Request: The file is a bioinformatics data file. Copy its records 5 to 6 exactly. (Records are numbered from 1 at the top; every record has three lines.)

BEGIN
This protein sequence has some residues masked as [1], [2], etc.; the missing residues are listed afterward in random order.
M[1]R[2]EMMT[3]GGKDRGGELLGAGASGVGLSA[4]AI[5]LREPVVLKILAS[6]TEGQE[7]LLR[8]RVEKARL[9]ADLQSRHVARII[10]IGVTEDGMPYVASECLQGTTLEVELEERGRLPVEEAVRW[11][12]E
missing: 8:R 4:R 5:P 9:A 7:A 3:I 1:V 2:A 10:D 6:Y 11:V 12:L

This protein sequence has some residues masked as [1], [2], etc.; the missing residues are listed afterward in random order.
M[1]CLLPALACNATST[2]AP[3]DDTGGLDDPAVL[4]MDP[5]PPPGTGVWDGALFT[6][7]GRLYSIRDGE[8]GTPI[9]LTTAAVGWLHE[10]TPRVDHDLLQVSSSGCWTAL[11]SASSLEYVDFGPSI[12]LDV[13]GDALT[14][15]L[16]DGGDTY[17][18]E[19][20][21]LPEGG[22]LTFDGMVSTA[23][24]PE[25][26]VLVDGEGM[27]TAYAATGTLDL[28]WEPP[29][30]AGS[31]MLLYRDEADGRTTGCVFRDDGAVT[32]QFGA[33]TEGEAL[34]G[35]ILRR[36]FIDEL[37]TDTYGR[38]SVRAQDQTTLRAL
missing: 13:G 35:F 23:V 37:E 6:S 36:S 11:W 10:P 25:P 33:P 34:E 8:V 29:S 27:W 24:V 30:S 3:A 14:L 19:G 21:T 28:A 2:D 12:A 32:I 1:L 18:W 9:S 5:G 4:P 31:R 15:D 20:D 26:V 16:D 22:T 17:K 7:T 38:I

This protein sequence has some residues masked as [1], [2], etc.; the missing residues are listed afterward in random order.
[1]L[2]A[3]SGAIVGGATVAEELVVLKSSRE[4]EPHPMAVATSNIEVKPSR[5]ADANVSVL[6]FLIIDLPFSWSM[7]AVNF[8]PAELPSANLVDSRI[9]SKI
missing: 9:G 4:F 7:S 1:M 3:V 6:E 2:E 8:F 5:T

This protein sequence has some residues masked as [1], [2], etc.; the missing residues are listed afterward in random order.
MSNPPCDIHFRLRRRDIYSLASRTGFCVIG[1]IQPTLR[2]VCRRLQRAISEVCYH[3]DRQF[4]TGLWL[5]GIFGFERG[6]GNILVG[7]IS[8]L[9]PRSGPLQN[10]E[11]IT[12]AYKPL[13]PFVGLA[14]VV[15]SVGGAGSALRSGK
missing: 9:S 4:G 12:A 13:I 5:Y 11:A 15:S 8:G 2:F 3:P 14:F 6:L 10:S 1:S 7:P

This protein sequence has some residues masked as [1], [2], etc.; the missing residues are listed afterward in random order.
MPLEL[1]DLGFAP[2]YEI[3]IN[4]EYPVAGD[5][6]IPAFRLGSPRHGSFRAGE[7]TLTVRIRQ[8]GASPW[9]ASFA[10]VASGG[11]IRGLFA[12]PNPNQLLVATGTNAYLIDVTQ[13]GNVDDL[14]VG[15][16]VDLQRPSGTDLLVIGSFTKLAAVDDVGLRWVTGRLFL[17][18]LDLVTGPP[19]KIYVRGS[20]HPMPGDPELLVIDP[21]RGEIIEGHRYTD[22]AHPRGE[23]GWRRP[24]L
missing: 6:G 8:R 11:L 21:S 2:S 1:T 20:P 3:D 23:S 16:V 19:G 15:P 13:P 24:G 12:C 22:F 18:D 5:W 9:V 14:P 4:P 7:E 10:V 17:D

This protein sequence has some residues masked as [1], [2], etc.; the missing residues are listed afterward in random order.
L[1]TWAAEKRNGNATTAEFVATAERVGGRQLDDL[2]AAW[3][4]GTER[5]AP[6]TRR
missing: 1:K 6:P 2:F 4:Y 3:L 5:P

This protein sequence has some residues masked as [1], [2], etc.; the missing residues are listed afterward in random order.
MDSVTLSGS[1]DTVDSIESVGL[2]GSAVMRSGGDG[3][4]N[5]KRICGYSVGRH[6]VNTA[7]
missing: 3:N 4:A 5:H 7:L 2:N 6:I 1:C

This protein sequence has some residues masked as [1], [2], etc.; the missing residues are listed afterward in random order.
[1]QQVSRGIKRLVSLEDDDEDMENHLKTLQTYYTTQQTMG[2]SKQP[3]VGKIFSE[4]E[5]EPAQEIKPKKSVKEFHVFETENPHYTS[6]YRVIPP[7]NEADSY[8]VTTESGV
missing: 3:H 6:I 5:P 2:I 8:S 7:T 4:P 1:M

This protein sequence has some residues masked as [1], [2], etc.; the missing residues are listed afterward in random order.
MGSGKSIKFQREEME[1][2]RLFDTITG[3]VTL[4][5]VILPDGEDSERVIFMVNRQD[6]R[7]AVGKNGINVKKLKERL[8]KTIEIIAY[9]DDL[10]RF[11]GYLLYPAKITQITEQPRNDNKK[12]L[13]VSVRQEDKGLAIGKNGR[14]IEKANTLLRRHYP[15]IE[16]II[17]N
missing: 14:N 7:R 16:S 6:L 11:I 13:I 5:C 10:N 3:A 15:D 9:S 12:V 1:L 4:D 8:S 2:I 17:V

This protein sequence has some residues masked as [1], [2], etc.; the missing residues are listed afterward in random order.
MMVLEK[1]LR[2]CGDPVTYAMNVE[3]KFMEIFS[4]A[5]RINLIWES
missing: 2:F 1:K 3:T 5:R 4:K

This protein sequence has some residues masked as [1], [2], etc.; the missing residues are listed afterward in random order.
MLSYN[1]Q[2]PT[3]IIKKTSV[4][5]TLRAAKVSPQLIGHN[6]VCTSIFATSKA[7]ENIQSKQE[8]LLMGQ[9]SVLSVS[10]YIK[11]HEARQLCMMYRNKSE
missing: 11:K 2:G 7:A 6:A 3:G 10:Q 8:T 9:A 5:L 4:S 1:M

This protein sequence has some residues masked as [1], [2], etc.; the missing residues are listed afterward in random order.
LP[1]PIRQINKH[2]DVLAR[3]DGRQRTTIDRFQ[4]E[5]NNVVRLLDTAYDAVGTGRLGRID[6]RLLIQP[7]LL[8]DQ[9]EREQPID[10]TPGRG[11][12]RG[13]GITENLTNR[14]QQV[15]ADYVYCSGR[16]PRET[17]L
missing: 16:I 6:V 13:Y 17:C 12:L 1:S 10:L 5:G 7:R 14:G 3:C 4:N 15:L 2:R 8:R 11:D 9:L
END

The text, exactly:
This protein sequence has some residues masked as [1], [2], etc.; the missing residues are listed afterward in random order.
MPLEL[1]DLGFAP[2]YEI[3]IN[4]EYPVAGD[5][6]IPAFRLGSPRHGSFRAGE[7]TLTVRIRQ[8]GASPW[9]ASFA[10]VASGG[11]IRGLFA[12]PNPNQLLVATGTNAYLIDVTQ[13]GNVDDL[14]VG[15][16]VDLQRPSGTDLLVIGSFTKLAAVDDVGLRWVTGRLFL[17][18]LDLVTGPP[19]KIYVRGS[20]HPMPGDPELLVIDP[21]RGEIIEGHRYTD[22]AHPRGE[23]GWRRP[24]L
missing: 6:G 8:R 11:L 21:S 2:S 1:T 20:P 3:D 23:S 16:V 19:G 15:P 13:P 24:G 12:C 22:F 18:D 5:W 9:V 14:P 4:P 7:E 10:V 17:D

This protein sequence has some residues masked as [1], [2], etc.; the missing residues are listed afterward in random order.
L[1]TWAAEKRNGNATTAEFVATAERVGGRQLDDL[2]AAW[3][4]GTER[5]AP[6]TRR
missing: 1:K 6:P 2:F 4:Y 3:L 5:P